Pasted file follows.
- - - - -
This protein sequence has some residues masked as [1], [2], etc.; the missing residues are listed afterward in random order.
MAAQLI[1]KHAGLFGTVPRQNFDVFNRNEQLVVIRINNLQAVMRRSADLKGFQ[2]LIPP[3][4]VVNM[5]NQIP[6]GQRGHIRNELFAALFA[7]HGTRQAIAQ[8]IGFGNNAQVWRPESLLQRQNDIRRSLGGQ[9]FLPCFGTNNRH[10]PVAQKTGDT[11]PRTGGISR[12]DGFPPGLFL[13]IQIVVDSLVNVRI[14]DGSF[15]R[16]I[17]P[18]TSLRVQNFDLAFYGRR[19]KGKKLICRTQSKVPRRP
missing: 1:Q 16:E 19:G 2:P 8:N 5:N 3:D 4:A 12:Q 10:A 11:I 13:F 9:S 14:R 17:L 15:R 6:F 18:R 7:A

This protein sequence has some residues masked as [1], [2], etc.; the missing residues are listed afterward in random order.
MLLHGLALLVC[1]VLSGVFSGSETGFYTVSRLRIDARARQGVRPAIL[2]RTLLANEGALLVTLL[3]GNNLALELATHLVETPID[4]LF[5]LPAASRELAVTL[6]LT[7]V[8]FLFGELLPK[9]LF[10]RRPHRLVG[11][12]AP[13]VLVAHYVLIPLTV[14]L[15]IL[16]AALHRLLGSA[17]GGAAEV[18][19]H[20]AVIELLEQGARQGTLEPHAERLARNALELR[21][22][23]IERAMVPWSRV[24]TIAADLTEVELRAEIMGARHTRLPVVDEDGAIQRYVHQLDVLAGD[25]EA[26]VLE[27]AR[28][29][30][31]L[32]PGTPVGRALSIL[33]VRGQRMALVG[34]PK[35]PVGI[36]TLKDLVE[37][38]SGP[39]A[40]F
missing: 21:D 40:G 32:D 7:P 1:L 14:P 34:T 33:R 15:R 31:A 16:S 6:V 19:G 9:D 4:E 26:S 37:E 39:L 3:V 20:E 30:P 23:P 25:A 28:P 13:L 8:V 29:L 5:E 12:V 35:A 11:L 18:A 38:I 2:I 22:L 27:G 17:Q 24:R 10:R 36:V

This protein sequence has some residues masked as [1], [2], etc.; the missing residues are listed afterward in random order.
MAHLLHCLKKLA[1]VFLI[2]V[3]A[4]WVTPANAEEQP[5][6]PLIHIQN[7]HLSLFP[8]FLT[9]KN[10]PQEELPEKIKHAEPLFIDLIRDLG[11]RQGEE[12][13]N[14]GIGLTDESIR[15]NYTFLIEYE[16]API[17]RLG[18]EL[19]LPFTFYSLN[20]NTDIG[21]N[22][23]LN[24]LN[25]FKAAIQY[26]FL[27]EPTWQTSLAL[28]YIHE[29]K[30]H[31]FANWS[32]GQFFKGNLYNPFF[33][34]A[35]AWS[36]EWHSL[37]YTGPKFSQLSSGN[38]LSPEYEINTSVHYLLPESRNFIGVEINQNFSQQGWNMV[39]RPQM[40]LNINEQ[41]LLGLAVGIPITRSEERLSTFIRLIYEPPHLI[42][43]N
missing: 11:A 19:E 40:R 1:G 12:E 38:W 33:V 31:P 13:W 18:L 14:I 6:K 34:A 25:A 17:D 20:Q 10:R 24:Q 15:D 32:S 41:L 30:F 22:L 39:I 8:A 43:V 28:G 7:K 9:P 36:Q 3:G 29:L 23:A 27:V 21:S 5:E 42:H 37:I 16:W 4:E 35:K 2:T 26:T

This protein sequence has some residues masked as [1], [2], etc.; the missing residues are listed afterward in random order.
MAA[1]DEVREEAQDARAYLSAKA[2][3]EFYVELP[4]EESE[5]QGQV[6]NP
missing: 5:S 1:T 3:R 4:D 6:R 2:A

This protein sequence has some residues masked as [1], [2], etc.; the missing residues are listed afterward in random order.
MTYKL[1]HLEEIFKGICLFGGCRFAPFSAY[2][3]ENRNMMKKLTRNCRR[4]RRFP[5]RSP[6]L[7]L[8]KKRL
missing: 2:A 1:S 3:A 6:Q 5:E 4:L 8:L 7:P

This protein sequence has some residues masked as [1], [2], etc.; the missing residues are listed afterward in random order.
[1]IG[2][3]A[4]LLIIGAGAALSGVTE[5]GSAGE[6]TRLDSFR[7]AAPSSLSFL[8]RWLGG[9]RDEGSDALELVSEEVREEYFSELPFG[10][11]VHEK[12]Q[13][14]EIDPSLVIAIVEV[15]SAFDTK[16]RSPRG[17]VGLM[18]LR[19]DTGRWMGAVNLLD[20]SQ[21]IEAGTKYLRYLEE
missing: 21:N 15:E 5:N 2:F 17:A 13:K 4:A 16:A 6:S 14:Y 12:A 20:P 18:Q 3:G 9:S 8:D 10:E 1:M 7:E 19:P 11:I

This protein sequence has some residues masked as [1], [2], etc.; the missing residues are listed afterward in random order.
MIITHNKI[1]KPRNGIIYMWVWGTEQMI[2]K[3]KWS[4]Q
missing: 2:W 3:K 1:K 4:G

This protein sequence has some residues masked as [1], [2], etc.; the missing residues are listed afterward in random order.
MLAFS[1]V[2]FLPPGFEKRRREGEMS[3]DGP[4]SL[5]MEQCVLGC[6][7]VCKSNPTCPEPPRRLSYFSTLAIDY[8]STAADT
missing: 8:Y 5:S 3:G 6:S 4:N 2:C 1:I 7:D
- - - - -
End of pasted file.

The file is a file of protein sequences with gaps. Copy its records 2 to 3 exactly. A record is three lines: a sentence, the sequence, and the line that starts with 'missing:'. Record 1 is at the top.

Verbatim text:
This protein sequence has some residues masked as [1], [2], etc.; the missing residues are listed afterward in random order.
MLLHGLALLVC[1]VLSGVFSGSETGFYTVSRLRIDARARQGVRPAIL[2]RTLLANEGALLVTLL[3]GNNLALELATHLVETPID[4]LF[5]LPAASRELAVTL[6]LT[7]V[8]FLFGELLPK[9]LF[10]RRPHRLVG[11][12]AP[13]VLVAHYVLIPLTV[14]L[15]IL[16]AALHRLLGSA[17]GGAAEV[18][19]H[20]AVIELLEQGARQGTLEPHAERLARNALELR[21][22][23]IERAMVPWSRV[24]TIAADLTEVELRAEIMGARHTRLPVVDEDGAIQRYVHQLDVLAGD[25]EA[26]VLE[27]AR[28][29][30][31]L[32]PGTPVGRALSIL[33]VRGQRMALVG[34]PK[35]PVGI[36]TLKDLVE[37][38]SGP[39]A[40]F
missing: 21:D 40:G 32:D 7:P 1:L 14:P 34:T 33:R 15:R 31:A 16:S 6:V 19:G 9:D 4:E 26:S 37:E 39:L 3:V 20:E 30:P 23:P 25:A 28:P 13:L 8:V 29:L 5:E 12:V 35:A 11:L 18:A 38:I 2:I 22:L 27:G 17:Q 24:R 10:R 36:V

This protein sequence has some residues masked as [1], [2], etc.; the missing residues are listed afterward in random order.
MAHLLHCLKKLA[1]VFLI[2]V[3]A[4]WVTPANAEEQP[5][6]PLIHIQN[7]HLSLFP[8]FLT[9]KN[10]PQEELPEKIKHAEPLFIDLIRDLG[11]RQGEE[12][13]N[14]GIGLTDESIR[15]NYTFLIEYE[16]API[17]RLG[18]EL[19]LPFTFYSLN[20]NTDIG[21]N[22][23]LN[24]LN[25]FKAAIQY[26]FL[27]EPTWQTSLAL[28]YIHE[29]K[30]H[31]FANWS[32]GQFFKGNLYNPFF[33][34]A[35]AWS[36]EWHSL[37]YTGPKFSQLSSGN[38]LSPEYEINTSVHYLLPESRNFIGVEINQNFSQQGWNMV[39]RPQM[40]LNINEQ[41]LLGLAVGIPITRSEERLSTFIRLIYEPPHLI[42][43]N
missing: 11:A 19:E 40:R 1:G 12:E 38:W 33:V 31:P 13:W 18:L 14:I 6:K 34:A 25:A 17:D 20:Q 10:R 24:Q 15:D 32:S 41:L 30:F 22:L 39:I 8:A 43:V 28:G 7:K 9:P 36:Q 3:G 29:L 23:A 27:V 21:S 5:E 42:H 37:I 16:W 4:E 35:K 2:T 26:T